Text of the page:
DIR Development venture buys Skokie office complex at 88% discount

Paid $23 per square foot; plans to invest $90M in resi conversion

DIR Development Venture Buys Office Skokie Complex at 88% Discount
DIR Development’s Tony Ruh with Old Orchard Towers (DIR Development, Loopnet)

A development team has acquired a north suburban office property for a fraction of what it was once worth, with plans to convert it into a mixed-use residential complex. 

A venture led by Evergreen Park-based DIR Development last month bought the Old Orchard Towers, at 5202 and 5250 Old Orchard Road, in Skokie for just shy of $8 million, Crain’s reported. That’s under $23 per square foot.

The price marks an 88 percent discount from the $64 million that the seller, Zeller, paid for the 355,000-square-foot property in 2007. It’s also a fraction of the $59.6 million loan that Zeller took out in 2018 to refinance the complex. 

The property’s staggering drop in value reflects the beleaguered state of Chicagoland’s office sector, which continues to get hammered by remote-work trends and rising interest rates. Those challenges have contributed to record-high vacancies and an increase of foreclosures, among other signs of distress.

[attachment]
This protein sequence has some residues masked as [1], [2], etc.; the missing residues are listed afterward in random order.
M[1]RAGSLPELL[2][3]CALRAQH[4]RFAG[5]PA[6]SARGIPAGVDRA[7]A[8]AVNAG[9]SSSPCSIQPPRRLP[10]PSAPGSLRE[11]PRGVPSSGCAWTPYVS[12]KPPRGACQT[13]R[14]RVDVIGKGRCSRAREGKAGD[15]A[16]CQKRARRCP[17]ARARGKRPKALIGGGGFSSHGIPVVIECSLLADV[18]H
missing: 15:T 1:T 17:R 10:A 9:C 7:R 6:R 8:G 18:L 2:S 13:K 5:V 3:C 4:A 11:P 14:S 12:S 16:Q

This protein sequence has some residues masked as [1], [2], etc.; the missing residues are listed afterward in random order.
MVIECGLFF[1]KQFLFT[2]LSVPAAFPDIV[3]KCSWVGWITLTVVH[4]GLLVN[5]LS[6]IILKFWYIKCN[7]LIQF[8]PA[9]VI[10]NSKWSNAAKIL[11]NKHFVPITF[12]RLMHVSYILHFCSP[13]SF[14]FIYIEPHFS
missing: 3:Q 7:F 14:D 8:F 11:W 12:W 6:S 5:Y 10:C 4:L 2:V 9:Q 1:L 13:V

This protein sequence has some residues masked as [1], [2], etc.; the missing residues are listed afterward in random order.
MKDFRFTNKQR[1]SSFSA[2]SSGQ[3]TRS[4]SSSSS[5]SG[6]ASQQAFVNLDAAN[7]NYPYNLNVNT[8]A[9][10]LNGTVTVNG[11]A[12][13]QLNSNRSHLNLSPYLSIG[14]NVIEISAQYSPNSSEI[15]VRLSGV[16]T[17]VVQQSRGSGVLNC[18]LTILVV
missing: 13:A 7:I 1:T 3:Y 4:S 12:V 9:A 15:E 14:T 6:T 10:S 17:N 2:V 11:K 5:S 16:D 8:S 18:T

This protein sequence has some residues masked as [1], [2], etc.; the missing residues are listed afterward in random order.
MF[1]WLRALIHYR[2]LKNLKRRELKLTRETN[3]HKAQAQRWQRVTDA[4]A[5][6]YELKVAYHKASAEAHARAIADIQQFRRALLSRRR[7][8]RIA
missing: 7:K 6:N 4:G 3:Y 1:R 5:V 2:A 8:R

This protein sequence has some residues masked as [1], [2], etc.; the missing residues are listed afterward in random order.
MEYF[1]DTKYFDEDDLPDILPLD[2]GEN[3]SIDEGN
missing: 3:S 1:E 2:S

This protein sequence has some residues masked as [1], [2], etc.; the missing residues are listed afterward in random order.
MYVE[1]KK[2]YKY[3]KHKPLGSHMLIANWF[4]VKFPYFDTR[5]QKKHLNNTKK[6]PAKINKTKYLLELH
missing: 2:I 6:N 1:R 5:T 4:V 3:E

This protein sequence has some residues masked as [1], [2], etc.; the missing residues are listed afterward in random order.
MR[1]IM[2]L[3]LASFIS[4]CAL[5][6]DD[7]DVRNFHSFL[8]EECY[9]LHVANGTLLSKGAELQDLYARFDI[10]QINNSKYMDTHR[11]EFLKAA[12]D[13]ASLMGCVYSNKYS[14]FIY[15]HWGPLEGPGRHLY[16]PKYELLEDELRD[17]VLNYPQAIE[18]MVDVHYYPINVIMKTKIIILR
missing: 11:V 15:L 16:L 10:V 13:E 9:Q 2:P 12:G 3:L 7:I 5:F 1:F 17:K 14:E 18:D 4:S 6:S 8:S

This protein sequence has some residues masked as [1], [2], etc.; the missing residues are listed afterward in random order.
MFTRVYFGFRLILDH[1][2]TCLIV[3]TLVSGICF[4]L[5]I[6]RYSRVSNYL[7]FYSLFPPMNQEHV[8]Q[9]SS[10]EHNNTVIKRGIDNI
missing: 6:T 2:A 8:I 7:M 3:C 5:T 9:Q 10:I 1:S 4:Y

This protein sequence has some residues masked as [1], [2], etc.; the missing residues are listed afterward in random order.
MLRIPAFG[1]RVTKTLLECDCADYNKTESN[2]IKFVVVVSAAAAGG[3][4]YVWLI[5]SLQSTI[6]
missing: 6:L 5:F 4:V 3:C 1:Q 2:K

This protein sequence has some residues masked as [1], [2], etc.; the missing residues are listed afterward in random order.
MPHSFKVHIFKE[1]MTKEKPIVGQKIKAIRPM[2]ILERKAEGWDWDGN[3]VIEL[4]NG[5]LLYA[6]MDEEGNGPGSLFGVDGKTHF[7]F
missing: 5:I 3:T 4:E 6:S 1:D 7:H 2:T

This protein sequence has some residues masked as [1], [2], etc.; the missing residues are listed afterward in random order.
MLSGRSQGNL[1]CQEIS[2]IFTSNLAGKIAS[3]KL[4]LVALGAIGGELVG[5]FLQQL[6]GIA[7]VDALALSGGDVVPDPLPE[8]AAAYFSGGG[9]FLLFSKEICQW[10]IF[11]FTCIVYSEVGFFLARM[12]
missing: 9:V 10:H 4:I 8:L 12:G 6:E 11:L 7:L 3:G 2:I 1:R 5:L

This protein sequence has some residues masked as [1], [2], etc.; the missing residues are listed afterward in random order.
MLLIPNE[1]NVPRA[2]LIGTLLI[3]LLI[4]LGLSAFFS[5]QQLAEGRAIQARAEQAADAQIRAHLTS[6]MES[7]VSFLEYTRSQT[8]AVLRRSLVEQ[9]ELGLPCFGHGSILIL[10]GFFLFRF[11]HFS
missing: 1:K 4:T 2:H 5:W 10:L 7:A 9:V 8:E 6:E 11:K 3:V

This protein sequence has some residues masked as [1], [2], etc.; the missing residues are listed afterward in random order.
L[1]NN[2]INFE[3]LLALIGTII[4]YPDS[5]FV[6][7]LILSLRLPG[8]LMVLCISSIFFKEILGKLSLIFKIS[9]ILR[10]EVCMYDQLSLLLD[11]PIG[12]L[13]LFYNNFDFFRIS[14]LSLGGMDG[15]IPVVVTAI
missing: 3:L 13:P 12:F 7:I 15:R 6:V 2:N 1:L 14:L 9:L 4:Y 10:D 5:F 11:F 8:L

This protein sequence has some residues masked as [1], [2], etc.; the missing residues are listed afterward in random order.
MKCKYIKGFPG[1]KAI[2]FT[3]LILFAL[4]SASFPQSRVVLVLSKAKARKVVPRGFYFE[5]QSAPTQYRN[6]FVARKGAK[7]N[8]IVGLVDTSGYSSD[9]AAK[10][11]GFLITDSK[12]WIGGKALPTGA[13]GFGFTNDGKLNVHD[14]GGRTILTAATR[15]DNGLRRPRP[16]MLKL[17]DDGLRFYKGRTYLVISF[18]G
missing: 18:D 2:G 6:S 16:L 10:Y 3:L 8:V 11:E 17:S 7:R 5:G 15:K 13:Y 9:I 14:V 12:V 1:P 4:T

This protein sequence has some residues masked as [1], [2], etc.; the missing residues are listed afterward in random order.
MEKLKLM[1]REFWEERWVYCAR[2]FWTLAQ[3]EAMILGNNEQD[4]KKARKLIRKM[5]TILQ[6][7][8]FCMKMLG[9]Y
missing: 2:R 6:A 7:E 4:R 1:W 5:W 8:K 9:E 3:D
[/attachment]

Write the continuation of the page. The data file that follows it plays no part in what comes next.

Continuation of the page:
The Skokie complex was roughly 33 percent vacant when Zeller’s loan matured last summer. 

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However, the steep discount gives the buyers plenty of overhead to embark on a $90 million redevelopment. A venture of DIR, GW Properties and Drake Group aims to transform the Old Orchard Towers into 245 apartments, while adding an amenity deck and a 65,000-square-foot parking garage. The developers plan to retain 32,000 square feet of office space on the ground floor.

While office-to-resi conversions can be expensive and tricky to pull off, they have become increasingly common since the pandemic. As the office market shows minimal signs of potential recovery, the Chicago area’s multifamily sector remains relatively strong amid steadily rising rents and demand, although it’s also not immune to the impact of high interest rates.

Skokie’s board of trustees formally approved the redevelopment plan on April 15, the outlet reported. Despite challenges in obtaining construction financing, the developers remain optimistic given Chicagoland’s robust multifamily market. 

—Quinn Donoghue

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